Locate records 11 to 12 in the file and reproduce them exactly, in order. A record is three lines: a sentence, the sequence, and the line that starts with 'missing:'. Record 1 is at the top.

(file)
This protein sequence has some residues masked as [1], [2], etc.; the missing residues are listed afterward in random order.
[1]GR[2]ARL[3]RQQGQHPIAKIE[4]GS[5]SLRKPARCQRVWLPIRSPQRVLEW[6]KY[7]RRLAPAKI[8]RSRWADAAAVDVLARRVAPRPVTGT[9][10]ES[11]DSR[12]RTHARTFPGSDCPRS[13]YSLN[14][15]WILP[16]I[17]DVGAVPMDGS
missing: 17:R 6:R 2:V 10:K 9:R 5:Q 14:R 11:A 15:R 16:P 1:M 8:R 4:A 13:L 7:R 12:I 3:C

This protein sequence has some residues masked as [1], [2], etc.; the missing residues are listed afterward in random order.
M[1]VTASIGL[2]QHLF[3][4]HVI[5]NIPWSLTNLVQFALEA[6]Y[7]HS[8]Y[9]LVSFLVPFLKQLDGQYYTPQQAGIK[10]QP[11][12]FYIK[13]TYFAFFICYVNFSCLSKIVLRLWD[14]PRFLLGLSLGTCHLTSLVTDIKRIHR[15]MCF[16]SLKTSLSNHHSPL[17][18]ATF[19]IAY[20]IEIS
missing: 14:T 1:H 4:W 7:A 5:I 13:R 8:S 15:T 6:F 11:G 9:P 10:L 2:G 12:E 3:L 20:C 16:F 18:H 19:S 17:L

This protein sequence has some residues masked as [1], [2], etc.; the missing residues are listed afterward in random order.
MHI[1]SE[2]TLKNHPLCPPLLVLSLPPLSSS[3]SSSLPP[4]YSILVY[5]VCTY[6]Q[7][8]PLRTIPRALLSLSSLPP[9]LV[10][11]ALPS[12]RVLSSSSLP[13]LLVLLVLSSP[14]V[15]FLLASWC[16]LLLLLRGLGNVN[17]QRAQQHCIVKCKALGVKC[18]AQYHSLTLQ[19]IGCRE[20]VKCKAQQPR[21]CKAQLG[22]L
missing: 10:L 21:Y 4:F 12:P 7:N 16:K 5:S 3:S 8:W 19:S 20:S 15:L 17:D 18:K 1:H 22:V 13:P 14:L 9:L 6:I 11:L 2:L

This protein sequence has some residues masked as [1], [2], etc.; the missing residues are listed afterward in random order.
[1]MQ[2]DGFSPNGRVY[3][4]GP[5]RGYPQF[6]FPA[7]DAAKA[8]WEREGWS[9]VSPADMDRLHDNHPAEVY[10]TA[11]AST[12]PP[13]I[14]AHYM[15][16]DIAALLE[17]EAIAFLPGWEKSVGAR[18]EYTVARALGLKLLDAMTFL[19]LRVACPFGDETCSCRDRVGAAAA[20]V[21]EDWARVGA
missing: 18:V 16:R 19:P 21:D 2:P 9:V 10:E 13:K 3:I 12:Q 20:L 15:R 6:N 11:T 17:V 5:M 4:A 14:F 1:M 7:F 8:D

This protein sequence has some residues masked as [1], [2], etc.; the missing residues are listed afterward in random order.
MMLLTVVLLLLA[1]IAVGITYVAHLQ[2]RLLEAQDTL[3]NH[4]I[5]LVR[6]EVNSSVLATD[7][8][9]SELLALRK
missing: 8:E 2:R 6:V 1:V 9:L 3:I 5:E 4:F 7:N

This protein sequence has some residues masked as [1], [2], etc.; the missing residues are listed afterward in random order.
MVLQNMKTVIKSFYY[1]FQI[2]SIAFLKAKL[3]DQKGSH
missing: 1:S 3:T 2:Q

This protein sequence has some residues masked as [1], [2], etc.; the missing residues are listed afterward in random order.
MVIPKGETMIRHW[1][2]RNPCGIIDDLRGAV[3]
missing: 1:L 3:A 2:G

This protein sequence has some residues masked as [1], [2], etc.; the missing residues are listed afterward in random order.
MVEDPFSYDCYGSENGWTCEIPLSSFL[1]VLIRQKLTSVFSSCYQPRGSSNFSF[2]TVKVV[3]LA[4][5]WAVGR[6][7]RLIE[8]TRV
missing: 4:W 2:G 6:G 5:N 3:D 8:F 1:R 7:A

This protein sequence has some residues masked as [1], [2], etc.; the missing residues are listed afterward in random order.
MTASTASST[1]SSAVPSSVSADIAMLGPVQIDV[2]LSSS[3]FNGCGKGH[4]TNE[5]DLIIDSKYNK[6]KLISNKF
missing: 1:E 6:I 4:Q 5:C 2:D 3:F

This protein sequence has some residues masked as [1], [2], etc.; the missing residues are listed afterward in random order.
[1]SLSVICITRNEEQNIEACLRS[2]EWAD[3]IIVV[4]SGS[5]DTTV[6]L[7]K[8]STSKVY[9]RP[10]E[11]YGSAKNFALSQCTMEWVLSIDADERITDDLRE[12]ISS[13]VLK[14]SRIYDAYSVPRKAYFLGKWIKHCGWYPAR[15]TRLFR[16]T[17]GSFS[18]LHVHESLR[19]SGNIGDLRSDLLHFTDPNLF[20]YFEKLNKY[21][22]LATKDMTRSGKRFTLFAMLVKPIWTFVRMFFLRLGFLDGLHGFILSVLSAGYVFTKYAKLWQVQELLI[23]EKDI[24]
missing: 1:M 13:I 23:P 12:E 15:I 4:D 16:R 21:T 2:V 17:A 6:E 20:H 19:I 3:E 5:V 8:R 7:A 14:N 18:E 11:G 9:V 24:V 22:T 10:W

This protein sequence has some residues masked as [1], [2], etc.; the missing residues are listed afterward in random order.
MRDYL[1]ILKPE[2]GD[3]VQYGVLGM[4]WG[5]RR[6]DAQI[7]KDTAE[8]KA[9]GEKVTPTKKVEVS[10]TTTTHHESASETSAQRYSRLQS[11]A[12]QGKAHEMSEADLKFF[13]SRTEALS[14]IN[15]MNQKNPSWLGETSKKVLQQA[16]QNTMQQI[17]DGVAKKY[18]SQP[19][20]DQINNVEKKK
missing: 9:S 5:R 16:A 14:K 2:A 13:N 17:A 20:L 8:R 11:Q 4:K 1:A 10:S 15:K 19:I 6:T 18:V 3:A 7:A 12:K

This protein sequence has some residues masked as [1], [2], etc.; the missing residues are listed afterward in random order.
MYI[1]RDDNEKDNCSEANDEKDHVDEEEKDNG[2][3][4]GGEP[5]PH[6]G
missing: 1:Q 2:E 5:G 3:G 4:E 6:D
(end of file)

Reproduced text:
This protein sequence has some residues masked as [1], [2], etc.; the missing residues are listed afterward in random order.
MRDYL[1]ILKPE[2]GD[3]VQYGVLGM[4]WG[5]RR[6]DAQI[7]KDTAE[8]KA[9]GEKVTPTKKVEVS[10]TTTTHHESASETSAQRYSRLQS[11]A[12]QGKAHEMSEADLKFF[13]SRTEALS[14]IN[15]MNQKNPSWLGETSKKVLQQA[16]QNTMQQI[17]DGVAKKY[18]SQP[19][20]DQINNVEKKK
missing: 9:S 5:R 16:A 14:K 2:A 13:N 17:A 20:L 8:R 11:Q 4:K 1:A 10:S 15:K 19:I 6:T 18:V 3:A 7:A 12:K

This protein sequence has some residues masked as [1], [2], etc.; the missing residues are listed afterward in random order.
MYI[1]RDDNEKDNCSEANDEKDHVDEEEKDNG[2][3][4]GGEP[5]PH[6]G
missing: 1:Q 2:E 5:G 3:G 4:E 6:D